Hire power: three entrepreneurs on the business benefits of car sharing | Choose your own route
Life as an entrepreneur isn’t without its challenges. The past two years in particular have demanded that founders show great resilience, determination and innovation, often in the face of uncertainty.
But there are many upsides to running your own business – and four in 10 UK workers say they’d like to start their own venture one day, according to a survey by market research company DJS Research. Another poll found the most popular reasons for doing so among would-be entrepreneurs were because they wanted to work for themselves, to focus on a passion, and because they don’t like being told what to do. Others see self-employment as a way to spend more time with family.
Small business founders can often enjoy more freedom to write their own rules, take control of their schedules and choose their own pace. But to make the most of this potential flexibility, you need to build it into your business, for instance by taking advantage of services that can give you freedom to scale up or down as demand determines. The car-sharing service Zipcar has helped many businesses adopt this approach when it comes to transportation. Here’s how it is helping three entrepreneurs embrace that flexibility and self-determination.
‘I couldn’t afford £20,000 for a van. But I could afford £10 an hour’ Coming from the West Country, Jono Lipfriend has always been a big fan of cider. When he moved to London post-university, he found the local offering sadly lacking. So he decided to make it himself. “I got a job as a barman at a local brewery and then pestered them until they let me become a brewer,” says Lipfriend. “I did all my training and then quit to start Against the Grain Cidery in 2019.”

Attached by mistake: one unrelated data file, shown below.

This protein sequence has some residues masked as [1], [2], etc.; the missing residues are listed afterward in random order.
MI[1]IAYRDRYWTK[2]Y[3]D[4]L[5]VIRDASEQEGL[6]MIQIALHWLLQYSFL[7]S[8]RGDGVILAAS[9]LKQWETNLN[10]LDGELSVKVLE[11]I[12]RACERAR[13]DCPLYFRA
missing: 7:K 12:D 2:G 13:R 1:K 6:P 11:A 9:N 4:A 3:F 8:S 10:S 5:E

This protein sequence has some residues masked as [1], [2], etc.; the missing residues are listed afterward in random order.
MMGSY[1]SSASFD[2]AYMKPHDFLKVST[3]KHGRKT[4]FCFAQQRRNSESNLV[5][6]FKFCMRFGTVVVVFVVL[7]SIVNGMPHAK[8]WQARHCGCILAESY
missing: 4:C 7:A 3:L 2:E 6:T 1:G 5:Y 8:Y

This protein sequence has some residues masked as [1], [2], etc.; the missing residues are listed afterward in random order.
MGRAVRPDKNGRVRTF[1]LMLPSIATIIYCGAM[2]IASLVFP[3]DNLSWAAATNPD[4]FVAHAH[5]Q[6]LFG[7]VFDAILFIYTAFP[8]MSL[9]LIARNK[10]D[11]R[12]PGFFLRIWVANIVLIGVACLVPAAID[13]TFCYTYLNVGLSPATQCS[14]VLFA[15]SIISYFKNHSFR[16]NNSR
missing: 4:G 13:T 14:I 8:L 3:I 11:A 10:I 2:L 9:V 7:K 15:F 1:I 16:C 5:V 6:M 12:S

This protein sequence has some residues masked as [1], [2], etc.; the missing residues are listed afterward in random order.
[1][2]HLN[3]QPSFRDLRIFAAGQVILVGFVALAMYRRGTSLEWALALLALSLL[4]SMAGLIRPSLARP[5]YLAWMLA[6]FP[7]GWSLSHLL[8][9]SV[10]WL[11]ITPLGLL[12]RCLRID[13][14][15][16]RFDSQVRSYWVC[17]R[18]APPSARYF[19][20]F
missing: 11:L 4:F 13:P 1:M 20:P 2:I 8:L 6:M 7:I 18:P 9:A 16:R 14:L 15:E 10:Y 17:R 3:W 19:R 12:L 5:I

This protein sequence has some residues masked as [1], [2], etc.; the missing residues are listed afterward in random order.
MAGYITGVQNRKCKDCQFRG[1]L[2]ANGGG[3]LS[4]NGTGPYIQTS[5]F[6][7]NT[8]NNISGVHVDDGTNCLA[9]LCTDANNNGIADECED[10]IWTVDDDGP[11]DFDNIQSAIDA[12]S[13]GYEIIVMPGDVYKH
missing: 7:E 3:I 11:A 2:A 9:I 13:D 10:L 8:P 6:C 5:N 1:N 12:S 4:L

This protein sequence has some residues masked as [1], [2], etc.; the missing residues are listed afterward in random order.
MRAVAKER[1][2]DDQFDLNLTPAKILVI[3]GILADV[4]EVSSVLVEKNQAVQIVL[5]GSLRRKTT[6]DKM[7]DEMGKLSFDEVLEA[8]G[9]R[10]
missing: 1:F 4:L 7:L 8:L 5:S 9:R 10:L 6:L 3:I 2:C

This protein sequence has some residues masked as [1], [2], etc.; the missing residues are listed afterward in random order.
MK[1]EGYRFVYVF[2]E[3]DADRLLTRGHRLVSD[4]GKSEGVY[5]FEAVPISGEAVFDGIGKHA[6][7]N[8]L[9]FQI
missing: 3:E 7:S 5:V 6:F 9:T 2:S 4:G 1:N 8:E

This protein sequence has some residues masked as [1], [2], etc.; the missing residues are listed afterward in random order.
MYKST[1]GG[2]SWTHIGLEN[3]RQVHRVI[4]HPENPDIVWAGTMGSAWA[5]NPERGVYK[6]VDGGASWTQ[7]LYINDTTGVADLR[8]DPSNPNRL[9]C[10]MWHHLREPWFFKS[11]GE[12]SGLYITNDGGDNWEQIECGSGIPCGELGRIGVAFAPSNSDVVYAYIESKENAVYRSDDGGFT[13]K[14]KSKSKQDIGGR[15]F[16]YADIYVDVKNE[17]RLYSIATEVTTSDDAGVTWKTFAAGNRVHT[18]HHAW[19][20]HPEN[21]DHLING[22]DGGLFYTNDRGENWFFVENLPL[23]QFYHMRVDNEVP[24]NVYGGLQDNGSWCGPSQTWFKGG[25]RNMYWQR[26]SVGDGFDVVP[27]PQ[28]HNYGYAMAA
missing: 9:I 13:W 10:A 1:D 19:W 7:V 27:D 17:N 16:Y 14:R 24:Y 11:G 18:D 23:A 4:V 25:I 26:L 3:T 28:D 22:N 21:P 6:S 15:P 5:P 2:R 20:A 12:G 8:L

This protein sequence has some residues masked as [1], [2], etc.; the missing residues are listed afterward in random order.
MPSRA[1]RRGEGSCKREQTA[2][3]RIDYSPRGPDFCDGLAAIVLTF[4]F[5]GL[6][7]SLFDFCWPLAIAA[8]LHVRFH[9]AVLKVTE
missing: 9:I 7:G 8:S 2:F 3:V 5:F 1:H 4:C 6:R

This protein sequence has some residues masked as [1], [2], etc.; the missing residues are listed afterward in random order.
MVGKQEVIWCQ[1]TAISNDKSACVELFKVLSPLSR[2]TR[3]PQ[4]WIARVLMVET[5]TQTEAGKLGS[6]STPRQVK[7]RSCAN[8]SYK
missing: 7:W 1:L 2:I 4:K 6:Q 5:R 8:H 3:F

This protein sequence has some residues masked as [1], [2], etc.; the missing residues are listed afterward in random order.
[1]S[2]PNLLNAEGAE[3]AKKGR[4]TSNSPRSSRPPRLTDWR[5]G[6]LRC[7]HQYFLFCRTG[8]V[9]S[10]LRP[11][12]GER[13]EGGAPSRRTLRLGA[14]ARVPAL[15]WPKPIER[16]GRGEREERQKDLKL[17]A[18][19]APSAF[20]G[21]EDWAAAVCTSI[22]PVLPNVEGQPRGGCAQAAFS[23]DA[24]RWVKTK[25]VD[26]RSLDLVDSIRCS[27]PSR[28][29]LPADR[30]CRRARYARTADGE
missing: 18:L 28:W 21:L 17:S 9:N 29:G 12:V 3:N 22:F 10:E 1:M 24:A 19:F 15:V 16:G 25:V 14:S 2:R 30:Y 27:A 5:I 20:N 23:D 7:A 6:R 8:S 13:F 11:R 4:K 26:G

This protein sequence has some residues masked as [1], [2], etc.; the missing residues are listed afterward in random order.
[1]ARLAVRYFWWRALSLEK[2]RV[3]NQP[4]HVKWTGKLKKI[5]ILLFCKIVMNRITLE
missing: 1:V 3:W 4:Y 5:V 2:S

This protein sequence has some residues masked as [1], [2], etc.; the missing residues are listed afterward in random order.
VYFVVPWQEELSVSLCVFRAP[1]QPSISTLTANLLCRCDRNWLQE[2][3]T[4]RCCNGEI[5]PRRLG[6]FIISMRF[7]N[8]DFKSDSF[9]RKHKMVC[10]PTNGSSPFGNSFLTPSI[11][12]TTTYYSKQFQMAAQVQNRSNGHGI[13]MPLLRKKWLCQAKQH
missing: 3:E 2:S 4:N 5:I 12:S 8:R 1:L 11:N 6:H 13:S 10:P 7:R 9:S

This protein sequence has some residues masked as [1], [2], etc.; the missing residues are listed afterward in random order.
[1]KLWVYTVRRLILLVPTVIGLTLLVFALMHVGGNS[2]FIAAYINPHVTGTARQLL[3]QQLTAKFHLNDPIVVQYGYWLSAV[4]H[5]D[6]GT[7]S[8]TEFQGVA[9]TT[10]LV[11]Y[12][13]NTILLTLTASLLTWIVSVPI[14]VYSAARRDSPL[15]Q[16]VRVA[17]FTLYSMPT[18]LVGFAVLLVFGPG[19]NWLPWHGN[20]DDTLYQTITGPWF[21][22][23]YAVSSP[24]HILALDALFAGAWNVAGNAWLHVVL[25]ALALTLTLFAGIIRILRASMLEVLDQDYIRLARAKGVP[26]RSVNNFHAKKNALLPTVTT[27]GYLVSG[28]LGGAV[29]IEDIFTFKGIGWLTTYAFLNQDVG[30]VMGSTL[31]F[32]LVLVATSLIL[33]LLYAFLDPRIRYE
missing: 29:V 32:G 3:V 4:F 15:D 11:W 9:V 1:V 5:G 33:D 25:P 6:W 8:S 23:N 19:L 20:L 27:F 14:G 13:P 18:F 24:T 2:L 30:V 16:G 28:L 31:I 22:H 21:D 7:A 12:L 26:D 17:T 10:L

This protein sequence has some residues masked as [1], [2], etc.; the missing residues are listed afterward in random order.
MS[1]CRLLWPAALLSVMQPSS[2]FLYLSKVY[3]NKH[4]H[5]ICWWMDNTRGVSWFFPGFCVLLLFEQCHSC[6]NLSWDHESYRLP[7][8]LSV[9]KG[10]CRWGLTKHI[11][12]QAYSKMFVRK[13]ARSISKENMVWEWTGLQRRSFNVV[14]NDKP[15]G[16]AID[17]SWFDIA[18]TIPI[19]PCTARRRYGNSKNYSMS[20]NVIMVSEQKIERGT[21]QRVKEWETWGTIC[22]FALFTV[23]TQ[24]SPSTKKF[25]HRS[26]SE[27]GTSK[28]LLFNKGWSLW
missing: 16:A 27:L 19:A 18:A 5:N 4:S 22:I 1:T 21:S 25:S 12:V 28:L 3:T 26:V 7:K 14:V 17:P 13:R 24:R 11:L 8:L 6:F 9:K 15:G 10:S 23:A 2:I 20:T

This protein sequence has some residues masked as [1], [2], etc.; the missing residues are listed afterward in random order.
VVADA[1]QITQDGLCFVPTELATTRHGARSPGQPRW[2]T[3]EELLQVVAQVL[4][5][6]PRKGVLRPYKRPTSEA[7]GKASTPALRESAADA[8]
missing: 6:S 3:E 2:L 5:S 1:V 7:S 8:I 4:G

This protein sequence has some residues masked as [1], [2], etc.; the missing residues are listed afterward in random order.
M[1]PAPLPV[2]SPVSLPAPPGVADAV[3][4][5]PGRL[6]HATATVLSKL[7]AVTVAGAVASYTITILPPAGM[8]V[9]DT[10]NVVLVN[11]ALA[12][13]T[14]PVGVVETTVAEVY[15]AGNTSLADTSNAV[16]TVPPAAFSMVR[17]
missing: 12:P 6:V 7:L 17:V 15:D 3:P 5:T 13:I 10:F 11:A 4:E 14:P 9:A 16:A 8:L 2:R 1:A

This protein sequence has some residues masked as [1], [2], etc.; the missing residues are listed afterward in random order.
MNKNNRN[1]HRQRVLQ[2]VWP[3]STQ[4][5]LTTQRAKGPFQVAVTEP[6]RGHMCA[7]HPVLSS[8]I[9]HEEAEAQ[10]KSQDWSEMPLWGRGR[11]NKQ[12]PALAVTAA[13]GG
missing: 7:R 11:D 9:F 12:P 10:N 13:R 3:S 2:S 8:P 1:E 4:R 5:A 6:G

It’s been a funny few years to start a brewery – “I didn’t imagine an instance where every pub, restaurant and bar in the UK would shut” – but he’s since built a loyal customer base London-wide, and as far afield as Cornwall and Manchester. He admits the biggest challenge is managing cashflow, particularly because he has to pay for apples and other ingredients upfront. But being an entrepreneur has given him freedom and allowed him to indulge his creativity too. He was inspired, for example, to create a limited edition batch of London cider, with apples sourced from the city’s trees. “I cycle around on my bike and knock on doors when I see someone has an apple tree in their garden,” he says. “Then I come back with my Zipcar van. Last year, I got about 300kg of apples from someone’s tree.”
Access to flexible transport has been essential for Lipfriend as he’s built the business. As pubs and restaurants reopened after the pandemic lockdown, he started to deliver kegs citywide once a week. “I couldn’t afford £20,000 for a van but I could afford £10 an hour. I don’t think we’d be able to do what we do now without Zipcar.” He likes the certainty of the fuel, congestion charge and insurance all being included in one price, and how helpful the customer service team is. “I once had a nail in my tyre and didn’t realise until I was halfway across London. The team were very understanding and helped me sort it immediately.”
‘It gives me time back in my day’ Founder of The Fit Biz Coach, Jayne Nisbet, was once a champion high jumper. But when she retired from professional sport after competing at the Glasgow Commonwealth Games in 2014, she decided to focus on building her personal training (PT) business. She had more than 40 clients a week and hired another coach to help her, but felt there was a limit on how big her business could grow. “The internet was around but there wasn’t much social media. I wanted to do online coaching but there wasn’t the technology there is now,” she says.